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Electronic Verification of Vital Events (EVVE)

service type Public Health
country United States
states AK, AL, AR, AZ, CA, CO, CT, DE, FL, GA, HI, IA, ID, IL, IN, KS, KY, LA, MA, MD, ME, MI, MN, MO, MS, MT, NC, ND, NE, NH, NJ, NM, NV, NY, OH, OK, OR, PA, RI, SC, SD, TN, TX, UT, VA, VT, WA, WI, WV, WY, DC, VI, PR
government type state
license unknown

Note: We have profiled this collaborative in depth in our Anatomy of a Collaborative series: NAPHSIS.


EVVE is a product of the National Association of Public Health Statistics and Information Systems, which was formed in 1933, Fifty states, New York City, Washington D.C., and two territories participate (Guam and American Samoa lack electronic birth and death registration). Built atop State and Territorial Exchange of Vital Events (STEVE), EVVE is funded by user fees. It is a query-based tool, launched in 2011, that allows organizations to verify or certify a known vital event by matching identity against U.S. birth certificate databases.

They say:

The EVVE system verifies identity quickly and powerfully by matching against United States birth certificate databases. EVVE is the sole source for this capability. No other private or federal database contains this data. In cases where a birth certificate is in hand, EVVE allows for immediate confirmation of the document’s legitimacy.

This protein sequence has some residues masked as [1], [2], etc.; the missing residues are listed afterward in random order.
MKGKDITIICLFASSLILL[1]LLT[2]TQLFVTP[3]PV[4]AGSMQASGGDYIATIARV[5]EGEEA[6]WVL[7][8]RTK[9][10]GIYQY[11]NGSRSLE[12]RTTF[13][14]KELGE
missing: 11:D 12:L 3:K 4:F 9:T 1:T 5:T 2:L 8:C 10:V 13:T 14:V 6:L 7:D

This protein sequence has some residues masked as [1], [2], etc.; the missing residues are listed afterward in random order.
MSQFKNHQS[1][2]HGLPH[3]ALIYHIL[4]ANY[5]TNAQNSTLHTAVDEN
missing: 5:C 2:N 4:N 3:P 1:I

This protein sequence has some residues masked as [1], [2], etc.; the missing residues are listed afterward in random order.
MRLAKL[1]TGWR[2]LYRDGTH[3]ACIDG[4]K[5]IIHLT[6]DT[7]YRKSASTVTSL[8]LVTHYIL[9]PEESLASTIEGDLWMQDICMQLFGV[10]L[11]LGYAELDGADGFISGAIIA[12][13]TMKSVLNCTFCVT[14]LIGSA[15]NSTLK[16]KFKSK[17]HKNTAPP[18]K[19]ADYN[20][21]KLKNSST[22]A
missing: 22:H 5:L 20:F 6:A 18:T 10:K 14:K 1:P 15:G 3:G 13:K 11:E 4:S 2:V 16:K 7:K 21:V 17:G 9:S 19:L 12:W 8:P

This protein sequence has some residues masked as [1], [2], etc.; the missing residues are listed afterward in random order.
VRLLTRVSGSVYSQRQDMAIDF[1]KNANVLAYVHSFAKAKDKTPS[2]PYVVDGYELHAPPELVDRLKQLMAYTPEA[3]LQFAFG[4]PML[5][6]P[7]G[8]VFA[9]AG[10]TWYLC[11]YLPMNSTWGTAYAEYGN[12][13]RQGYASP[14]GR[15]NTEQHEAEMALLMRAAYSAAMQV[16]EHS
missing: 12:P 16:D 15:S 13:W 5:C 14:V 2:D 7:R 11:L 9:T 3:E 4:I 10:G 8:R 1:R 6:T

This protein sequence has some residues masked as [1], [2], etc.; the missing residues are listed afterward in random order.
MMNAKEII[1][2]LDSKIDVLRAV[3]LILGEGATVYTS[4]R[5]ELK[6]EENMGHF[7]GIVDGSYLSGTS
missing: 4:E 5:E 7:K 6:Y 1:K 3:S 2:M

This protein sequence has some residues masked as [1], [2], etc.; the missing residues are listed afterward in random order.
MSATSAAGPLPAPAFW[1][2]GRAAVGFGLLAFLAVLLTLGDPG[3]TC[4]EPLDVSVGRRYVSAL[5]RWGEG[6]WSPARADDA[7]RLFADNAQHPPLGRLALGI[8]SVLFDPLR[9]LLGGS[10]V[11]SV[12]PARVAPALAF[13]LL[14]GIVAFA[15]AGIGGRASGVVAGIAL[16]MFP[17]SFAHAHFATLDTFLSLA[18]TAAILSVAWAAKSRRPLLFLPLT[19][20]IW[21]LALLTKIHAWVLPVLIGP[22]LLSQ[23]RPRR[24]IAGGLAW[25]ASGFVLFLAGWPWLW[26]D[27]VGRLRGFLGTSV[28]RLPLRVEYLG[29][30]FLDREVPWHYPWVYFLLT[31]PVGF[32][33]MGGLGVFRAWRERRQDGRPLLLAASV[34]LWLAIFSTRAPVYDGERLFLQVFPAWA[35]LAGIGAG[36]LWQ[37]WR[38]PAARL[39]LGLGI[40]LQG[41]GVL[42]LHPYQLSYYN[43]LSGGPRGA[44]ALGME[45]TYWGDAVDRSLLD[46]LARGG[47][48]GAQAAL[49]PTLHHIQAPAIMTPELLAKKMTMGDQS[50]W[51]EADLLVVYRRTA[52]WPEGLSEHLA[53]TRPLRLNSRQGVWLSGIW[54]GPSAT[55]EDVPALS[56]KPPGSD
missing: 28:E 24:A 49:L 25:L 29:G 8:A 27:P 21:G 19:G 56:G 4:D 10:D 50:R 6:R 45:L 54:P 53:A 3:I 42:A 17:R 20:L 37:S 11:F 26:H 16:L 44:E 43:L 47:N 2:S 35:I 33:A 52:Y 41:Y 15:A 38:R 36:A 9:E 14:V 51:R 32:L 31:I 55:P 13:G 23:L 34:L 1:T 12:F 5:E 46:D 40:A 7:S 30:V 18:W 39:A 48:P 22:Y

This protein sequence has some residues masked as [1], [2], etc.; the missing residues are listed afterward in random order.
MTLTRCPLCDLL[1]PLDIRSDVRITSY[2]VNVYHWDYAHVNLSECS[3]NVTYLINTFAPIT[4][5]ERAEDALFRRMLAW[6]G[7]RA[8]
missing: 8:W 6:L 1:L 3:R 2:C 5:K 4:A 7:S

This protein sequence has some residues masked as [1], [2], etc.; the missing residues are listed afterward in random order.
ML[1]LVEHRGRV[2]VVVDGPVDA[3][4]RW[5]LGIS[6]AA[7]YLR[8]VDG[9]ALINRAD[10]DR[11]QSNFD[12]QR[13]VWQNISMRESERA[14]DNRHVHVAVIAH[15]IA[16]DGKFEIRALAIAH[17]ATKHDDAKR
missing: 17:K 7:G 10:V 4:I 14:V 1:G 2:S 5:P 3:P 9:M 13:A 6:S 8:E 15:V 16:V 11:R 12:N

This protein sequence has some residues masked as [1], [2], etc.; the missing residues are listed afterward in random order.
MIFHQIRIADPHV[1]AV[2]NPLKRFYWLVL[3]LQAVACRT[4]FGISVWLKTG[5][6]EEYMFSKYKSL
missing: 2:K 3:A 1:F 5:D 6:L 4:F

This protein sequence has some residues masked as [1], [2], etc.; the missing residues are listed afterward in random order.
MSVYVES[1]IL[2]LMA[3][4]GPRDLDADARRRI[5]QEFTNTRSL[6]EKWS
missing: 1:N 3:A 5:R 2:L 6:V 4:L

EVVE has two components. The first is a system that’s only for government employees to use to verify that a paper birth certificate is legitimate. The second is their “Fact of Death” system, which is open to private sector customers. That system can be provided with a list of people, and it will return the subset of the members of that list who are known to be deceased. It does this by sending a real-time query to every participating state and jurisdiction, ensuring thst most up-to-date information. Not all jurisdictions are willing to sell this data to all customers, so some users will get a response from a subset of all jurisdictions in the U.S. EVVE charges per query.

Each organization brought on is allowed or denied access directly by jurisdictions. So, the jurisdiction always has control over who is allowed to query their data. EVVE Fact-of-Death (FOD) is another query-based tool within EVVE. The jurisdictions opt in to participate based on categories of use, and a panel of jurisdiction representatives review all applications from organizations to use EVVE FOD. The review process ensures the organizations are assigned the appropriate category of use, and fall within the jurisdictions’ parameters for access.

See also: STEVE.